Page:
To Lawyer Or Not To Lawyer?

To Lawyer Or Not To Lawyer?

By Jacob Krueger

A question from a student:

Question for you: I wrote a short script that this guy wants to film and possibly enter into some festivals. I just want the writing credit, no money- do you think a contract is necessary in a case like this? Or is a gentleman’s agreement usually good? Luke S.

Jake’s Answer:

Glad to hear about the upcoming move and even more exciting– the good news about this guy making your script. Although I’m not a lawyer myself and can’t give legal advice, my suggestion, for both of your protection, never ever ever ever ever do a deal without a contract. Get a standard, boiler plate contract (you can probably find one online or ask a lawyer or agent friend to find one for you). Have a lawyer friend make any modifications necessary, and make sure your lawyer friend looks it over before you sign anything.

Do not negotiate a deal yourself. Do not make up your own contract. Most likely neither of you know enough about the law or standard practices in the industry to make a deal that will actually protect you.

Written contracts clarify what both of your expectations are– and without them, many of the best partnerships can end up being destroyed– not only when things go badly, but also when they go well. For example: Your movie ends up becoming the all time biggest festival hit ever. Hollywood decides they want to turn it into a feature… they’re offering a ton of money. If you have a contract: You know in advance how much of that money you get, and your buddy knows how much he gets. You’re both happy and delighted and get to go have a drink and celebrate your success together.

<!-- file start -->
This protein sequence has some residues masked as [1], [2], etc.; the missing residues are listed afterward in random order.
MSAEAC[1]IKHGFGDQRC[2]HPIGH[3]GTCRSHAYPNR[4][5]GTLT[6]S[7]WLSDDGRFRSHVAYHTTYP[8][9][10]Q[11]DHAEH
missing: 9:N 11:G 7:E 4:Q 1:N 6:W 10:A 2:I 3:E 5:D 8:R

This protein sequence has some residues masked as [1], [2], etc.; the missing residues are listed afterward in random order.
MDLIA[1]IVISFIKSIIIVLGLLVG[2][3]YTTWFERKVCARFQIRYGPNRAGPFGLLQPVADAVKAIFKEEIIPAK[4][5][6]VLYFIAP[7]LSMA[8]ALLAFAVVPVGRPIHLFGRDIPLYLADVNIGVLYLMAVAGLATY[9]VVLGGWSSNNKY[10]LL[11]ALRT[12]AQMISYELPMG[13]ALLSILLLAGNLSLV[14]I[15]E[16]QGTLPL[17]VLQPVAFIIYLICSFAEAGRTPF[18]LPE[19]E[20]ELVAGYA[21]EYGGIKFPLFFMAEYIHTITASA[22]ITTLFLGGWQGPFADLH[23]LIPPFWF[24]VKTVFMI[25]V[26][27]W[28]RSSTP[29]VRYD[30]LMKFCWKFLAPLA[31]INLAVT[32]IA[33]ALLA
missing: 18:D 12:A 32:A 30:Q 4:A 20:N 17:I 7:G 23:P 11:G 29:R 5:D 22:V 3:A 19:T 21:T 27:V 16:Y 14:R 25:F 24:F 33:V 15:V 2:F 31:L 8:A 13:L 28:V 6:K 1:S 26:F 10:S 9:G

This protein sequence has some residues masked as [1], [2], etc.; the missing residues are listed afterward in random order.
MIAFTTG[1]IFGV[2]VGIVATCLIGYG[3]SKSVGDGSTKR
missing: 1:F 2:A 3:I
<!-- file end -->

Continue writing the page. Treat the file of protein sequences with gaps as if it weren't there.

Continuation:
If you don’t– you and your buddy now have to fight over how much of that money you deserve. He argues you would have had nothing without his producing. You argue he would have nothing without your script. Before long, you hate each other, and possibly even end up killing the deal because you can’t work out your side of the bargain and neither of you can move ahead without the other’s consent. I can tell you from experience that fight will happen no matter how good a guy your friend may be– because people do crazy things when that much money is on the table.

Another example: The studio wants to make the movie, but they want to hire a bigger name writer. If you have a contract, your buddy tells them “sorry guys, I’ve got a contract with this guy– I can’t do it”.  If he doesn’t– he now has to make a choice between taking a stand for you, and possibly blowing not only the deal but his relationship with the studio, or saying yes to their demands and destroying his friendship with you. Not a fun situation to be in.

Use a lawyer. It won’t cost you nearly as much as the pain you suffer later if you don’t. Volunteer Lawyers for the Arts may even help you for free. And it may very well save your relationship.

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